Where were you? A sermon for Christ the King Sunday, 23 November 2014

Old High St Stephen’s, Inverness
Sunday 23 November 2014: Year A, Christ the King

SERMON
Texts: James 2.14-16 and 26
Matthew 25.31-46

Where were you?

In the name of God, Father, Son and Holy Spirit, Amen.

Sheep and goats are animals biologically related to each other, and both were common in Palestine in the time of Christ. Today we are more used to seeing sheep on our Scottish hills; for us, goats are relatively exotic. But goats are hardy beasts, well suited to the arid Middle Eastern climate and landscape, where they have been herded since prehistoric times for their meat and milk ( see Harper’s Bible Dictionary (1985), p350). During the day, sheep and goats can graze together, but come nightfall they must be separated, for whilst the sheep like the fresh air, the goats have to be kept together to keep them warm (Schweizer The Good News According to Matthew, p476; Fenton, Saint Matthew, p4012).

Perhaps one evening, as the sun set over the hills around the Sea of Galilee, a shepherd separated his sheep and goats, and as he did so, he was being watched by a lad from the nearby town of Galilee. Continue reading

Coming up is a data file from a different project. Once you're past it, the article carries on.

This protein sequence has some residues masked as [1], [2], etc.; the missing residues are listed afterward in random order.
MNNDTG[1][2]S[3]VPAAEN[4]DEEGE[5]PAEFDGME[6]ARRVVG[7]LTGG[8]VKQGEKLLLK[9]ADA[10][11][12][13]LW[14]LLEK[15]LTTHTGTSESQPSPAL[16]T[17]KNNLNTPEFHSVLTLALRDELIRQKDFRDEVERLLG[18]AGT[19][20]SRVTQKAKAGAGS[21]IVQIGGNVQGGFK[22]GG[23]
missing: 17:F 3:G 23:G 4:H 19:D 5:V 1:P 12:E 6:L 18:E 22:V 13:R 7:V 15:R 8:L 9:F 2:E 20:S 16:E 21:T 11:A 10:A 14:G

Patience and welcome: a sermon for 3 March 2013 (Lent 3)

Old High St Stephen’s, Inverness
Sunday 3 March 2013: Year C, The Third Sunday in Lent

SERMON
Texts: Isaiah 55:1-9
Luke 13.1-9

Patience and welcome

In the name of God, Father, Son and Holy Spirit, Amen.

‘What have I done to deserve this?’- words I’m sure we have all cried at some point in our lives. Yet most people when they say that today don’t really mean it. Most people don’t believe that there is a God who will punish us for doing wrong. But as people are more aware today of other religions, the idea is creeping back. You hear people say, ‘Don’t do that, that’s bad karma’, which is a word folks have picked up from Buddhism and which they probably don’t really understand. It’s a kind of half belief in a malevolent fate which brings bad things in it’s wake for those who do wrong. But few are really quaking in terror at the thought that there might be divine punishment for being bad.

But alongside ‘What have I done to deserve this?’ there is another question which we like to ask, one which perhaps we’ve been asking a lot recently. Not, What have I done to deserve this?’ but ‘What has he done to deserve this?’. We all seem to find the news more entertaining when we people are caught out, when people apparently get what we think they deserve. Whether it’s a Catholic Cardinal or an hitherto obscure Liberal Democrat politician, or an Olympic athlete who’d previously been a national hero- whoever it is, when we hear about someone in public life getting their comeuppance, many of us are hooked. Continue reading